Developing Houston: Land-Use Regulation in the “Unzoned City” and its Outcomes

Report by Alexius Marcano, Staff Researcher, Matthew Festa, Kinder Fellow; Professor, South Texas College of Law Houston, Kyle Shelton, Director of Strategic Partnerships
September 2017

Kinder Institute for Urban Research   (Houston)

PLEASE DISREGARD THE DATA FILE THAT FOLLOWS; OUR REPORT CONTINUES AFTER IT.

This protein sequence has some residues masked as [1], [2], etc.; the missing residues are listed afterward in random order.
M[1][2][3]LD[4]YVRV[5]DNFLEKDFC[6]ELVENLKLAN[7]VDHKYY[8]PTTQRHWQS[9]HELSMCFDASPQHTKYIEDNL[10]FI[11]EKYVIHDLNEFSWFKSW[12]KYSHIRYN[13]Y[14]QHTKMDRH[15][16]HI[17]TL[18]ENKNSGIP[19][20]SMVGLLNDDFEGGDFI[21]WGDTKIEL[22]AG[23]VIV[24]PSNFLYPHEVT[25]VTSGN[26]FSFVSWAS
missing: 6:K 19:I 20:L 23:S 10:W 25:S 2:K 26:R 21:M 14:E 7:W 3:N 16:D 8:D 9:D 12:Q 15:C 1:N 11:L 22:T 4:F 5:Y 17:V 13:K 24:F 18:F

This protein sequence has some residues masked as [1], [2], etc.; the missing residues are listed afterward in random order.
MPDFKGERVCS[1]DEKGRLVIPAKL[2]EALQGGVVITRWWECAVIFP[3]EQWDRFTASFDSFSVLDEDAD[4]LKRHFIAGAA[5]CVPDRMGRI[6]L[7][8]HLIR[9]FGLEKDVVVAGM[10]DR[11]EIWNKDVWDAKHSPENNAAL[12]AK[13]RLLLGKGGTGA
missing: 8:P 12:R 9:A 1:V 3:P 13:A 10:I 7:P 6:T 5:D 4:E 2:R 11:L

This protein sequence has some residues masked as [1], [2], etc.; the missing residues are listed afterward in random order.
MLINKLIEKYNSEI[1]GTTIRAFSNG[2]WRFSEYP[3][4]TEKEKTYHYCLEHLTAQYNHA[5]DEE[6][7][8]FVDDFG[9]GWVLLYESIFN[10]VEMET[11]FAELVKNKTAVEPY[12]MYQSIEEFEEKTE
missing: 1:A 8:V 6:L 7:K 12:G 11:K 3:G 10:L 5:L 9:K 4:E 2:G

Houston is recognized nationally for its unique approach to land-use regulation and lack of formal zoning. The city possesses a number of tools that are or can be used to regulate and shape development in lieu of zoning. The tools that exist in Houston are similar to those found in peer cities such as Dallas and Los Angeles. And in all three cities there are similar development patterns, especially in residential development. While much of Houston’s existing land-use rules allow development to function similarly to how it functions in these other cities, Houston’s regulations struggle to offer predictability to both developers and residents. Because many of its regulations are one-size-fits-all, the city is unable to easily tailor plans to the needs of specific business areas or neighborhoods. This report lays out the existing elements of Houston’s land development system and highlights several areas where it could be improved to better serve the city, residents, businesses and developers.